Permutations


What is a permutation?

I have 5 people arriving at a blind social. They registered in advance, so I know their names: Alice, Bob, Colby, Dallin, and Eden. But I don't know their faces. So, I make name tags for each of them and handout the name tags randomly. How many ways could I match names to faces?

The answer to this question comes with a knowledge of permutations.

Permute
To shuffle the ordering, such as by pairs of objects trading places in series
Permutation
A way to sequence a set of distinguishable items
A way to shuffle a set of items by permuting the order

I can work out how many ways to assign name tags by counting in an organized way. I can imagine an organized process that allows exactly the same final results as the proposed disorganized (random) process. For that, I could perhaps say, the people must arrive in order, and the tags are handed out in any chosen order.

I could first ask, how many ways could I give Alice a name tag. That's easy. Five ways because she arrived first.

Now, the tricky part. For each of those choices, I need to know how many ways there are to give Bob a name tag after having given Alice a name tag. If I dive into the details, I can get lost rather quickly as I try to list the beginning of each permutation. Instead, I can count more easily if I ignore those details. So, ignoring what choices remain, I can simply ask how many. Namely, after Alice has a name tag, how many ways can I give Bob a name tag? That's easy again. Four ways. Then, I can think about Colby, and after Alice and Bob have name tags, I have three choices remaining for the next tag. And then 2 choices. And then only 1 choice for how to give out the last name tag.

So, on the one hand, I can see that each choice made limits each following choice in a unique way. And on the other hand, I can see that each choice has no impact on the number of available choices to follow.

But still I have not directly answered, how many ways to give out name tags! Imagine a tree with a single root, and a branch created for each choice. If no 2 branches can lead to the same result, then I just need to count all the leaves on the tree. I reach a leaf, when all decisions are made, and a final state emerges. I would draw 5 branches from the root, for Alice. Each branch, Alice is wearing a different name tag, so I can see there is no overlap in the resulting leaves between these 5 branches. And then from each of the 5 Alice branches, I would create 4 Bob branches. Within each Alice branch, I can see that each Bob branch gives Bob a different name tag, so the leaves coming from this level do not overlap. Also, I note I now have 20 branches at this level of the tree, which is 20 ways I may have given Alice and Bob their name tags. Proceeding further, I find 3 branches for Colby on each of these 20 branches, so I will have 60 branches at the third level, which is 60 ways to give Alice, Bob, and Colby a name tag. On each of these 60 branches, I create 2 branches for Dallin, so now 120 branches. Lastly, I have Eden. Now Eden is special because for each Dallin branch, I only have 1 name tag left to give, so Eden's level also has 120 branches. At this 5th level of branching in my tree, I have exhausted all choices, and some thought helps me to lay claim onto the idea that each level's branches' leaves have divergent results. And so, my answer is 120 = 5*4*3*2*1 = 5! or five factorial. But what if I wanted to examine each way that this could happen particularly? Must I build such a large tree to examine each permutation?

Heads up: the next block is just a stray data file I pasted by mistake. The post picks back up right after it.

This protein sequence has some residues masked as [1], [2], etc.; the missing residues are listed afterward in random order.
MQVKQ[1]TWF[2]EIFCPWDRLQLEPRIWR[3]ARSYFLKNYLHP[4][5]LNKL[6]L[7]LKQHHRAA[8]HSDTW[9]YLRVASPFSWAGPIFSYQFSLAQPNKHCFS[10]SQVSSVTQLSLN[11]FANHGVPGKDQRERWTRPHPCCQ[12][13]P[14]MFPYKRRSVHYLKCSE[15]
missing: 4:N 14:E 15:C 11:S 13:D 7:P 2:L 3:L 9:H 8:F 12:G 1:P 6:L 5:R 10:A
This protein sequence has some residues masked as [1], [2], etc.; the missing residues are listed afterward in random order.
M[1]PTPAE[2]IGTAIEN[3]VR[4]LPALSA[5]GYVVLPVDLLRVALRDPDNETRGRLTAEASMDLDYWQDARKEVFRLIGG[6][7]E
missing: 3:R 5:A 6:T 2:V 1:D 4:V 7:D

Methods for iterating permutations

With a suitable algorithm, I can create a permutation list of a given size. Here are the results of few such algorithms.

1 object
1
1
2 objects
1 2
2 1
1 2
2 1
3 objects
1 2 3
2 1 3
1 3 2
2 3 1
3 1 2
3 2 1
1 2 3
1 3 2
2 1 3
2 3 1
3 1 2
3 2 1
4 objects
1 2 3 4
2 1 3 4
1 3 2 4
2 3 1 4
3 1 2 4
3 2 1 4
1 2 4 3
2 1 4 3
1 3 4 2
2 3 4 1
3 1 4 2
3 2 4 1
1 4 2 3
2 4 1 3
1 4 3 2
2 4 3 1
3 4 1 2
3 4 2 1
4 1 2 3
4 2 1 3
4 1 3 2
4 2 3 1
4 3 1 2
4 3 2 1
1 2 3 4
1 2 4 3
1 3 2 4
1 3 4 2
1 4 2 3
1 4 3 2
2 1 3 4
2 1 4 3
2 3 1 4
2 3 4 1
2 4 1 3
2 4 3 1
3 1 2 4
3 1 4 2
3 2 1 4
3 2 4 1
3 4 1 2
3 4 2 1
4 1 2 3
4 1 3 2
4 2 1 3
4 2 3 1
4 3 1 2
4 3 2 1

Did you detect how each set of permutations was created? I marked a possible clue to the algorithm with each permutation list. In the first list, the position of the new object forms a regular stair step. In the second list, the value of the first element likewise is a regular stair step. Here is a brief description of the algorithms I used to generate these lists.

New object insertion (copy recursive)
Make n+1 copies of the permutation list for n objects. For each copy, insert the new object at a different position in the array.
First element cycling (loop recursive)
For each object in turn, assign it to first position. At each turn, repeat the process for the remaining objects: for each remaining object in turn, assign it to the first available position.

Simplified permutation iterator

To the programmer, these descriptions may sound a bit expensive in memory. If I want to create the nth permutation list, I will need \( n \) levels of recursion. One can imagine a stack overflow from such a process. Might there be a more memory efficient means to compute a list of permutations. Ideally, a simple computation from the current permutation should give us the next permutation in our list. To discuss this succinctly, I define a few terms for clarity.

earlier/earliest
Given some quality, the item nearer/nearest to the front/start of the permutation that matches